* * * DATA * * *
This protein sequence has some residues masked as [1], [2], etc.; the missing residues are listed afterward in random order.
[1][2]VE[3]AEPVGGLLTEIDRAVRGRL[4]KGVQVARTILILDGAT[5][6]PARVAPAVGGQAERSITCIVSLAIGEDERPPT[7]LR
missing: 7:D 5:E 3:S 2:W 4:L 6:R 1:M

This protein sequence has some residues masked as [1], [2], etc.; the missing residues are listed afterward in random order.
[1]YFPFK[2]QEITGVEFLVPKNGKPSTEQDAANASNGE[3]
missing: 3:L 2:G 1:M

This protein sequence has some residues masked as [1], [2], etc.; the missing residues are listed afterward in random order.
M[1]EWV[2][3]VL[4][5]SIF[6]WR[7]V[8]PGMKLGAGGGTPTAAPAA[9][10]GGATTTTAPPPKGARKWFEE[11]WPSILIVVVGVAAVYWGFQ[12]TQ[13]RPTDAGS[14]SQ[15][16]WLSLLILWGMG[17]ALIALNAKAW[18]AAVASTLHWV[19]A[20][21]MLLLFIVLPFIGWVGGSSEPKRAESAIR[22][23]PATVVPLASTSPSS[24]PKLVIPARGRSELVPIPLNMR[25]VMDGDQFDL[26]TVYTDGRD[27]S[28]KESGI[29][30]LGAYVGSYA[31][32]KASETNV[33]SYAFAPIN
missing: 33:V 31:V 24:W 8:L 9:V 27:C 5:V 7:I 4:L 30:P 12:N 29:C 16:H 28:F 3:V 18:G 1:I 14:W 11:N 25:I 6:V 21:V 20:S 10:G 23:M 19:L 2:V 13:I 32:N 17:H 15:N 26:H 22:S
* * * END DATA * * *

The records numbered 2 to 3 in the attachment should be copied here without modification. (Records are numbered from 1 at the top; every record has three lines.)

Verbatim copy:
This protein sequence has some residues masked as [1], [2], etc.; the missing residues are listed afterward in random order.
[1]YFPFK[2]QEITGVEFLVPKNGKPSTEQDAANASNGE[3]
missing: 3:L 2:G 1:M

This protein sequence has some residues masked as [1], [2], etc.; the missing residues are listed afterward in random order.
M[1]EWV[2][3]VL[4][5]SIF[6]WR[7]V[8]PGMKLGAGGGTPTAAPAA[9][10]GGATTTTAPPPKGARKWFEE[11]WPSILIVVVGVAAVYWGFQ[12]TQ[13]RPTDAGS[14]SQ[15][16]WLSLLILWGMG[17]ALIALNAKAW[18]AAVASTLHWV[19]A[20][21]MLLLFIVLPFIGWVGGSSEPKRAESAIR[22][23]PATVVPLASTSPSS[24]PKLVIPARGRSELVPIPLNMR[25]VMDGDQFDL[26]TVYTDGRD[27]S[28]KESGI[29][30]LGAYVGSYA[31][32]KASETNV[33]SYAFAPIN
missing: 33:V 31:V 24:W 8:L 9:V 27:C 5:V 7:I 4:L 30:P 12:N 29:C 16:H 28:F 3:V 18:G 1:I 14:W 11:N 25:I 6:V 21:V 20:S 10:G 23:M 19:L 2:V 13:I 32:N 17:H 15:N 26:H 22:S